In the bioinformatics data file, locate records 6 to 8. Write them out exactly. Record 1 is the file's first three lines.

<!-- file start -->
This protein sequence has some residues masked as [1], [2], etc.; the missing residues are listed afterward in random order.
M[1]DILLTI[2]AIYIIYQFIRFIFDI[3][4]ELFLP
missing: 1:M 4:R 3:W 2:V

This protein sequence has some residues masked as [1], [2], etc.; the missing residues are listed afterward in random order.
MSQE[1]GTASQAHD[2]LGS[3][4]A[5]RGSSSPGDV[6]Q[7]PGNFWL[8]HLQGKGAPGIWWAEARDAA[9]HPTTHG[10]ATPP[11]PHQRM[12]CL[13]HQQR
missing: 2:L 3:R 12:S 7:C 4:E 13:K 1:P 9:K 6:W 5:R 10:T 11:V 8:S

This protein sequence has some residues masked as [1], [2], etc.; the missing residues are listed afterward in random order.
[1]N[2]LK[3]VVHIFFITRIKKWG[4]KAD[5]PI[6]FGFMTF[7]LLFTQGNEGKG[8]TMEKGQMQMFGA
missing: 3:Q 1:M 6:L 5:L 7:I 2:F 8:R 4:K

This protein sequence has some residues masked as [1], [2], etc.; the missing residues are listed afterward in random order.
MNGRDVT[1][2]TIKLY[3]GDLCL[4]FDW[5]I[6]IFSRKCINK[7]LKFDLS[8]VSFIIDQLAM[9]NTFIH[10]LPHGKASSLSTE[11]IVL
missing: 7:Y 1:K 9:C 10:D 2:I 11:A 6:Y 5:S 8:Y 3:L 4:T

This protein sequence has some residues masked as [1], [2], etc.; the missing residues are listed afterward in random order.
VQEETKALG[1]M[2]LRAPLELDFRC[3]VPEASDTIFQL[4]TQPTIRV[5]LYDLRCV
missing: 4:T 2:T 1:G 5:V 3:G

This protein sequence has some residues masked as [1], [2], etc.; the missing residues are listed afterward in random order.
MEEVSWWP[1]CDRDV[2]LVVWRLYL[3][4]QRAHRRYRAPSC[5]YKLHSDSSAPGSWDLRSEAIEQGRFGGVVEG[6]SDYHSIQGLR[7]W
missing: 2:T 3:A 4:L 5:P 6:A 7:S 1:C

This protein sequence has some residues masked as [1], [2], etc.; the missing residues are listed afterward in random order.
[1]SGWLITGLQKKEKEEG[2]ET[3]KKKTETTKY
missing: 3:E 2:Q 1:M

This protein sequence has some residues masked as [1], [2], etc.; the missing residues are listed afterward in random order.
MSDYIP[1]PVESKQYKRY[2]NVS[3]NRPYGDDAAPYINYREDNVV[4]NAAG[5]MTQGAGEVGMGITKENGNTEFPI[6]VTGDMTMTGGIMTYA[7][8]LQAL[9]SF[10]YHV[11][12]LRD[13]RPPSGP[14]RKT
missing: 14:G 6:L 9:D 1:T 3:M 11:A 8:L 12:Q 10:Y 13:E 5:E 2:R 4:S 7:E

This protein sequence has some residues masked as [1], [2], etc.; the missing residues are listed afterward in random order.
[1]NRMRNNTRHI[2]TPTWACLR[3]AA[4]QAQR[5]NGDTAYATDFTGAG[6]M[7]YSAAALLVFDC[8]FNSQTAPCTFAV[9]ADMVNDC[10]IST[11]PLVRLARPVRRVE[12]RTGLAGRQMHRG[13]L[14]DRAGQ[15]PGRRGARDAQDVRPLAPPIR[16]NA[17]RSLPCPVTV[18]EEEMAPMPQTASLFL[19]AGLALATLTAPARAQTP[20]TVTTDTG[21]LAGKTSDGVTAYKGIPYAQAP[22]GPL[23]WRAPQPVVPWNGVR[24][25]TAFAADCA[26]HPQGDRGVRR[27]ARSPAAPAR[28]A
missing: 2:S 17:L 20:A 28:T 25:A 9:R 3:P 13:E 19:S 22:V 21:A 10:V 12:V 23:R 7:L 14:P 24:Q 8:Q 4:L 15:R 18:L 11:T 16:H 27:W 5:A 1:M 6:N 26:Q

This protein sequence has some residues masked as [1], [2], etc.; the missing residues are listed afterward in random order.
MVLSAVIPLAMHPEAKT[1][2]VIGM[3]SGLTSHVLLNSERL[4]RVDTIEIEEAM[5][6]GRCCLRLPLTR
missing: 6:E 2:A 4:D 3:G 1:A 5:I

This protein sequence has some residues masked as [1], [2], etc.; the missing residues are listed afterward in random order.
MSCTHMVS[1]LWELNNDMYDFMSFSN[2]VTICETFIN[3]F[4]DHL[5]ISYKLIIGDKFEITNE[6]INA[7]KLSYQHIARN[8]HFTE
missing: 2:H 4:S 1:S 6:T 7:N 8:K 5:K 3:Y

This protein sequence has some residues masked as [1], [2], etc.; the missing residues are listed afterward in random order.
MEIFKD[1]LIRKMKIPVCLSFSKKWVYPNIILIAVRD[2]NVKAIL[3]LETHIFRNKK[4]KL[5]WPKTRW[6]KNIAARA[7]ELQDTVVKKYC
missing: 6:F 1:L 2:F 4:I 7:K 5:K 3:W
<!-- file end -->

This protein sequence has some residues masked as [1], [2], etc.; the missing residues are listed afterward in random order.
MEEVSWWP[1]CDRDV[2]LVVWRLYL[3][4]QRAHRRYRAPSC[5]YKLHSDSSAPGSWDLRSEAIEQGRFGGVVEG[6]SDYHSIQGLR[7]W
missing: 2:T 3:A 4:L 5:P 6:A 7:S 1:C

This protein sequence has some residues masked as [1], [2], etc.; the missing residues are listed afterward in random order.
[1]SGWLITGLQKKEKEEG[2]ET[3]KKKTETTKY
missing: 3:E 2:Q 1:M

This protein sequence has some residues masked as [1], [2], etc.; the missing residues are listed afterward in random order.
MSDYIP[1]PVESKQYKRY[2]NVS[3]NRPYGDDAAPYINYREDNVV[4]NAAG[5]MTQGAGEVGMGITKENGNTEFPI[6]VTGDMTMTGGIMTYA[7][8]LQAL[9]SF[10]YHV[11][12]LRD[13]RPPSGP[14]RKT
missing: 14:G 6:L 9:D 1:T 3:M 11:A 8:L 12:Q 10:Y 13:E 5:E 2:R 4:S 7:E